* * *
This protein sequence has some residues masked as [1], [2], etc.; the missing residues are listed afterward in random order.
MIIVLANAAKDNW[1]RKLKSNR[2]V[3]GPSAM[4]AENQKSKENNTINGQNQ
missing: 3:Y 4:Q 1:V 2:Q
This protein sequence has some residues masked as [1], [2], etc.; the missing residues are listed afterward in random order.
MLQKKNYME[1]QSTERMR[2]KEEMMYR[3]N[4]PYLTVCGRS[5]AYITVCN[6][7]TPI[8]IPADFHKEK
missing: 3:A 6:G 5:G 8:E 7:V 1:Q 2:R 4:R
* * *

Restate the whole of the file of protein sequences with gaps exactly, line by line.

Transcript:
This protein sequence has some residues masked as [1], [2], etc.; the missing residues are listed afterward in random order.
MIIVLANAAKDNW[1]RKLKSNR[2]V[3]GPSAM[4]AENQKSKENNTINGQNQ
missing: 3:Y 4:Q 1:V 2:Q
This protein sequence has some residues masked as [1], [2], etc.; the missing residues are listed afterward in random order.
MLQKKNYME[1]QSTERMR[2]KEEMMYR[3]N[4]PYLTVCGRS[5]AYITVCN[6][7]TPI[8]IPADFHKEK
missing: 3:A 6:G 5:G 8:E 7:V 1:Q 2:R 4:R